SATRA comment: “Footwear materials should be assessed for light fastness by testing to SATRA TM160:1992 – ‘Colour fastness to light from a xenon arc’. Especially should all coloured leathers be tested for light fastness – particularly reds and blues. We have even seen black leather turn green, although this level of change is unusual.”
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Case study 21: fashion Chelsea boots. “The trim around the gusset and topline – a chain of small silver beads – came loose and started to hang down. The boots were less than a year old when this happened. I did send an e-mail to customer services and they told me to take them to a store to be assessed for a refund, but I never did because I don’t live near any of their stores. Unfortunately, there were issues with two different pairs I bought from this brand at the same time. However, because I still prefer the look and fit of their footwear, and I am aware that I can return the shoes, I expect that I would probably end up buying from them again.”
SATRA comment: “This may have been a result of poor-quality stitching or inadequate thread used to attach the beads. Either way, the factory seems to have had a poor quality control operation in place.”
Case study 22: children’s school shoes. “The outsole separated from the upper after six months’ wear. This obviously prevented my daughter from wearing the shoes, so I returned them to the retailer. I don’t think I would buy from that same brand again.”
SATRA comment: “This is yet another sole adhesion problem, which supports the previously-mentioned assertion that this is the most common type of shoe failure. Testing of production to SATRA TM411:2019 – ‘Peel strength of footwear sole bonds’ is vital to assure that good materials and processes have been used to achieve good results. Due diligence testing on bulk product is really essential.”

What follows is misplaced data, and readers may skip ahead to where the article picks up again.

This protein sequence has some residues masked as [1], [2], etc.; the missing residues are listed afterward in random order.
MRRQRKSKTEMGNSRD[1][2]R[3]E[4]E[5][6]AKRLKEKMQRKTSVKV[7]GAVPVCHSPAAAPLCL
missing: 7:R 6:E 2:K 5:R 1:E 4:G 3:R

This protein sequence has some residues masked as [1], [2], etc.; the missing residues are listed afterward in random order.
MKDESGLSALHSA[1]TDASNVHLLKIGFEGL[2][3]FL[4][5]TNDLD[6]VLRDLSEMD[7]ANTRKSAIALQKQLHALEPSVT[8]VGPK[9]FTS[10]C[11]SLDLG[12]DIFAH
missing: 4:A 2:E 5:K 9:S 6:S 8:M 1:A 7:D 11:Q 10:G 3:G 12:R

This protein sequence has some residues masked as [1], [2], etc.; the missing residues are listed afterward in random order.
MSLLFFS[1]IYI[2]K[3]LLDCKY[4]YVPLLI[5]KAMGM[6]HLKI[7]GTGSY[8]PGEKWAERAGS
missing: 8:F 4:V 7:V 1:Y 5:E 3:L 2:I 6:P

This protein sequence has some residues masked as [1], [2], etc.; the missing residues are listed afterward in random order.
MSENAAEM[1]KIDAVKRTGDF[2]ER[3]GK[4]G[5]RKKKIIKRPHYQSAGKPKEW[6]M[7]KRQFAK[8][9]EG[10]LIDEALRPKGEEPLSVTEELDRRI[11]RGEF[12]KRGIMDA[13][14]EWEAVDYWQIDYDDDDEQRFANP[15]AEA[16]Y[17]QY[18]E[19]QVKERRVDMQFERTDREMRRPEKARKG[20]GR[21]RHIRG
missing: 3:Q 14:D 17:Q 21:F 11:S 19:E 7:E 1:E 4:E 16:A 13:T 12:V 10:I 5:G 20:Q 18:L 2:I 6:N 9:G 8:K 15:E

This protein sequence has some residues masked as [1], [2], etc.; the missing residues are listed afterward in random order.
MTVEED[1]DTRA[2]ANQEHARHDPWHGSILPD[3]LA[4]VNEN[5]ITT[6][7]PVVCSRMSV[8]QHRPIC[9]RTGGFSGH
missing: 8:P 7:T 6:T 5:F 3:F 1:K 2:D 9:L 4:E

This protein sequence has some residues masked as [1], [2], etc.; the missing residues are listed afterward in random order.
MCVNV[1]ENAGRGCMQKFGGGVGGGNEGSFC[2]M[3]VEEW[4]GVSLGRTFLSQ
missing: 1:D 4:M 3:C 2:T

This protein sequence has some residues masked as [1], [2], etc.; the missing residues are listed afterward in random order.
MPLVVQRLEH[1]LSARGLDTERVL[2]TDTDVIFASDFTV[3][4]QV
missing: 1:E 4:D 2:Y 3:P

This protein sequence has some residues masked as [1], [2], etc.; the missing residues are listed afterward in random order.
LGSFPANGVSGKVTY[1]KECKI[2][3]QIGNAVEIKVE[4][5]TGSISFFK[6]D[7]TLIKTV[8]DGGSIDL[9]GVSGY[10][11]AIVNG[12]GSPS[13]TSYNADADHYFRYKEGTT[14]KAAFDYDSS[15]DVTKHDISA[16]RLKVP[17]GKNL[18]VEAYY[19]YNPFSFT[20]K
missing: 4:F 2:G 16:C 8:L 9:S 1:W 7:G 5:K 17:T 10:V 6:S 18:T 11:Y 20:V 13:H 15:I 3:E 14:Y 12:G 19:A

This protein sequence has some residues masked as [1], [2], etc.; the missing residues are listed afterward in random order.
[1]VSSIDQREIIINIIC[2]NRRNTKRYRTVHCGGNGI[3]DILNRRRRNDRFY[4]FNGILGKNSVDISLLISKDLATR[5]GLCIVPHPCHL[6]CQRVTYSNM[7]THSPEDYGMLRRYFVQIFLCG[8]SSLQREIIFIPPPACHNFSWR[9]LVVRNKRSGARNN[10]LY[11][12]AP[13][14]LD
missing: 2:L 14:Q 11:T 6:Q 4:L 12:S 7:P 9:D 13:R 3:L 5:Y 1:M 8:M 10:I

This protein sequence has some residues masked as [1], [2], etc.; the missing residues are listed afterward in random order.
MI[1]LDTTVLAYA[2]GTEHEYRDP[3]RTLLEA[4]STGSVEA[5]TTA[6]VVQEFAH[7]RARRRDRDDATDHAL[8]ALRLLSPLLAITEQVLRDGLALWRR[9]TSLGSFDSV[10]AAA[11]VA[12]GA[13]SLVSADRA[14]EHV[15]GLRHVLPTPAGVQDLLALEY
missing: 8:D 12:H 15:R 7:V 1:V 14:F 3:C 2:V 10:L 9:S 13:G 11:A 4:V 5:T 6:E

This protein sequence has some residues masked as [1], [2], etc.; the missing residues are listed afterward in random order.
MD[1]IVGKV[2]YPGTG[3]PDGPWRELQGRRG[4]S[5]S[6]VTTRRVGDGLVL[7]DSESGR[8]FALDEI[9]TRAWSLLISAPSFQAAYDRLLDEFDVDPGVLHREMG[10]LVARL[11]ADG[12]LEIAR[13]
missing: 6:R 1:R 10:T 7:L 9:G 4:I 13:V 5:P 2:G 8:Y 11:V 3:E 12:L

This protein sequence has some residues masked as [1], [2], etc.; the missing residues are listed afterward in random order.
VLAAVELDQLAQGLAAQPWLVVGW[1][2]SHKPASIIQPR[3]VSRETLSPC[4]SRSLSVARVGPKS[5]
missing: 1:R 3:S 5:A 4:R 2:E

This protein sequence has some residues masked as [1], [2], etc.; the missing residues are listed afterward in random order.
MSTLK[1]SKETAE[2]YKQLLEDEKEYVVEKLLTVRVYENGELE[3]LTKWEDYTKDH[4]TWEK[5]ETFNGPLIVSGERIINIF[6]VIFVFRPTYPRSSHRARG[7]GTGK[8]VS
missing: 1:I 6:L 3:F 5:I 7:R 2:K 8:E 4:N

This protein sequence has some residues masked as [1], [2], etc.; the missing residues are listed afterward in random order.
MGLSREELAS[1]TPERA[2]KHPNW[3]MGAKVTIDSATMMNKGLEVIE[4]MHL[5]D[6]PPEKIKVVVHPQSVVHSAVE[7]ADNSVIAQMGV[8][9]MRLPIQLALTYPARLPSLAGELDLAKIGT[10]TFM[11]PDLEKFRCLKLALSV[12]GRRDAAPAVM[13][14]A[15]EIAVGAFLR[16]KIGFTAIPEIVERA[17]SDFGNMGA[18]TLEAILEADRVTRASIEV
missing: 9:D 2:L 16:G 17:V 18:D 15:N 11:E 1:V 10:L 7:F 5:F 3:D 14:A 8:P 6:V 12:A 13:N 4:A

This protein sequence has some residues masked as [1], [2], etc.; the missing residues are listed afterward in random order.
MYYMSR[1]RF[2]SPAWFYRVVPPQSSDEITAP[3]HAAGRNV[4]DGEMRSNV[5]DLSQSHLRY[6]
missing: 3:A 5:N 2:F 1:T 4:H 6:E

Case study 23: black slip-on shoes. “The problem was severe salt spue on the uppers of my new shoes when they became wet. This didn’t stop me from wearing them, as they were supremely comfortable and the spue could be removed each time. However, I would consider buying other brands instead in the future because of this experience.”
SATRA comment: “Chemical spot tests on the spue might indicate if it was chloride. This could indicate perspiration or road salt (hence not a justified complaint) or tanning salts, which could well be a good basis for complaining. It could also be worthwhile conducting a wet vamp flex test.”
Expert assistance is available
Understanding how your products perform in real-life situations is often key to manufacturing shoes and boots that are of a sufficiently high quality to encourage brand loyalty – a vital business concept in this highly competitive world. For more than 100 years, SATRA has been providing excellence in testing expertise to help organisations throughout the supply chain – from tanneries and component manufacturers to shoemakers and retailers – to help prevent prospective material and whole footwear failures.
SATRA test methods now available online
SATRA test methods can now be purchased online. Please visit www.satra.com/test_methods to download the current catalogue and to order these documents.
How can we help?
Please contact SATRA’s footwear team (firstname.lastname@example.org) for assistance with testing at all stages of production.
This article was originally published on page 46 of the September 2021 issue of SATRA Bulletin.